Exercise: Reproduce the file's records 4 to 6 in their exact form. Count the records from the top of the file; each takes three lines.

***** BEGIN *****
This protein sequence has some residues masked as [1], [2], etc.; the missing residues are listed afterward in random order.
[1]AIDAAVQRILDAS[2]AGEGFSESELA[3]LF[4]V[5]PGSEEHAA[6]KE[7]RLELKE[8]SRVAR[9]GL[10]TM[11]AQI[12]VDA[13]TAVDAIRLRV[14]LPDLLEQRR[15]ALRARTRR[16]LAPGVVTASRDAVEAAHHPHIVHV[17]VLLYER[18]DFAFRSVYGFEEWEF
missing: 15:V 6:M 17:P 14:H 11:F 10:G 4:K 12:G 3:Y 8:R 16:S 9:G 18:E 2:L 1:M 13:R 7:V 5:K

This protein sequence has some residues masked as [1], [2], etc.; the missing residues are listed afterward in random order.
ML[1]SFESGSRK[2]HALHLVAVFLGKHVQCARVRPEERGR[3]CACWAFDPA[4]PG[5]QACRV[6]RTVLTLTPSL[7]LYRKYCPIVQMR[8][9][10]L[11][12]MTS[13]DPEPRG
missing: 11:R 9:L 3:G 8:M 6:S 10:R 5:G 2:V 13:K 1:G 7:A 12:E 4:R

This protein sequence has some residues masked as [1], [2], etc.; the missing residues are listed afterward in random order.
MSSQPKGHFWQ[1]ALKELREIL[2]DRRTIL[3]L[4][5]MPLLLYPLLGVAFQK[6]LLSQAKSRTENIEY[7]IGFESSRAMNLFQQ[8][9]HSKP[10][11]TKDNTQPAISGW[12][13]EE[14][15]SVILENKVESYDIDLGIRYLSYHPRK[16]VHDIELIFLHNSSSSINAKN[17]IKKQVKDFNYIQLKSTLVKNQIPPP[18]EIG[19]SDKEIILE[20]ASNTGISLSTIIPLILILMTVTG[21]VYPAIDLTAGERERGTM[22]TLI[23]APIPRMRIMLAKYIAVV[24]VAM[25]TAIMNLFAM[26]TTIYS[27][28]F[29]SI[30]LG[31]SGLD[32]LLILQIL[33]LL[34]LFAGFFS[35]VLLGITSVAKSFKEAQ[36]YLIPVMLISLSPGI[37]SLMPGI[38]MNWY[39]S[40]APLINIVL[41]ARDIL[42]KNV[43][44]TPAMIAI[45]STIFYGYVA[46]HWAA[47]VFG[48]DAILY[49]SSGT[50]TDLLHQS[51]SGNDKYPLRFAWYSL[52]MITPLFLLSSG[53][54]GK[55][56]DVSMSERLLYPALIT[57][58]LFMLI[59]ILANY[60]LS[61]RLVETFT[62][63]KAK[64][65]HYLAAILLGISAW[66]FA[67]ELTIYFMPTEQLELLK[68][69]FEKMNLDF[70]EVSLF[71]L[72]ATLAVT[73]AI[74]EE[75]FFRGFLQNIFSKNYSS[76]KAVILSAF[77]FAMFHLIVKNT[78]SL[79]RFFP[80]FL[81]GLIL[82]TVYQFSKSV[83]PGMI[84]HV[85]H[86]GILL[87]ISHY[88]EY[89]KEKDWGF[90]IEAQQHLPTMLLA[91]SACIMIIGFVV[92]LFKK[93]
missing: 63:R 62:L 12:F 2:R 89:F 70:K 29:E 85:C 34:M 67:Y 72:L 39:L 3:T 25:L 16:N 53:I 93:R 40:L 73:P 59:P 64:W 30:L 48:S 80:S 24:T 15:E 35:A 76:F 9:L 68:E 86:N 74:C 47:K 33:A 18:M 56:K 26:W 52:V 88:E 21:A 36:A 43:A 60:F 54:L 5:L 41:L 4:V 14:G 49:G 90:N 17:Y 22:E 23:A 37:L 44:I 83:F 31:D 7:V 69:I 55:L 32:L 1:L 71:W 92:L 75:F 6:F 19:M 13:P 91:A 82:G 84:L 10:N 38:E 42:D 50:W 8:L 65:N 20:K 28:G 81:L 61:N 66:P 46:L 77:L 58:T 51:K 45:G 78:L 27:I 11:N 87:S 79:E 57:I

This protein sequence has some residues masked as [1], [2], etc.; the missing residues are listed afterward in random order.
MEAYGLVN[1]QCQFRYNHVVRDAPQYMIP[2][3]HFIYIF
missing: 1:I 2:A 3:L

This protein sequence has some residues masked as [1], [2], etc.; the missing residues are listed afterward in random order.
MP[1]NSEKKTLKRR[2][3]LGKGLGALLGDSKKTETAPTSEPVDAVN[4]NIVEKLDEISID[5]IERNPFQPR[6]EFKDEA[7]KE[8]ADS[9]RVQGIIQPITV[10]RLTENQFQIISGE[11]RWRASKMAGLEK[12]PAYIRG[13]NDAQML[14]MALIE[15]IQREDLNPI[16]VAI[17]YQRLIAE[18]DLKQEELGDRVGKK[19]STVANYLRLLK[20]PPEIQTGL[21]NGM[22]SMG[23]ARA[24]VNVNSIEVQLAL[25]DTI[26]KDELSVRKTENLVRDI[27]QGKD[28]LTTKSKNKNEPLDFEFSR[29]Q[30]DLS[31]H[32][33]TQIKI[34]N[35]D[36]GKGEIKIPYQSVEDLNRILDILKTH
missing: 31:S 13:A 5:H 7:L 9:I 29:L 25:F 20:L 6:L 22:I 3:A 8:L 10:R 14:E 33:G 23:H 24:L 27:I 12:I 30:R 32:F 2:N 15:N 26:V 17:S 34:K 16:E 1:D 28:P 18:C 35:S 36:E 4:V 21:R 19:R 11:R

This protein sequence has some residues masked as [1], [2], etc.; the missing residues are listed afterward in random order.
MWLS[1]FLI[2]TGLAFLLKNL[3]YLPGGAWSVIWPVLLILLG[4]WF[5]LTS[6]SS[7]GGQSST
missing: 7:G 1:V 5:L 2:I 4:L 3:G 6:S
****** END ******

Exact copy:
This protein sequence has some residues masked as [1], [2], etc.; the missing residues are listed afterward in random order.
MEAYGLVN[1]QCQFRYNHVVRDAPQYMIP[2][3]HFIYIF
missing: 1:I 2:A 3:L

This protein sequence has some residues masked as [1], [2], etc.; the missing residues are listed afterward in random order.
MP[1]NSEKKTLKRR[2][3]LGKGLGALLGDSKKTETAPTSEPVDAVN[4]NIVEKLDEISID[5]IERNPFQPR[6]EFKDEA[7]KE[8]ADS[9]RVQGIIQPITV[10]RLTENQFQIISGE[11]RWRASKMAGLEK[12]PAYIRG[13]NDAQML[14]MALIE[15]IQREDLNPI[16]VAI[17]YQRLIAE[18]DLKQEELGDRVGKK[19]STVANYLRLLK[20]PPEIQTGL[21]NGM[22]SMG[23]ARA[24]VNVNSIEVQLAL[25]DTI[26]KDELSVRKTENLVRDI[27]QGKD[28]LTTKSKNKNEPLDFEFSR[29]Q[30]DLS[31]H[32][33]TQIKI[34]N[35]D[36]GKGEIKIPYQSVEDLNRILDILKTH
missing: 31:S 13:A 5:H 7:L 9:I 29:L 25:F 20:L 6:L 22:I 3:A 8:L 10:R 14:E 33:G 23:H 24:L 27:I 12:I 30:R 32:F 2:N 15:N 26:V 17:S 34:K 16:E 1:D 28:P 18:C 35:S 36:E 4:V 21:R 19:R 11:R

This protein sequence has some residues masked as [1], [2], etc.; the missing residues are listed afterward in random order.
MWLS[1]FLI[2]TGLAFLLKNL[3]YLPGGAWSVIWPVLLILLG[4]WF[5]LTS[6]SS[7]GGQSST
missing: 7:G 1:V 5:L 2:I 4:L 3:G 6:S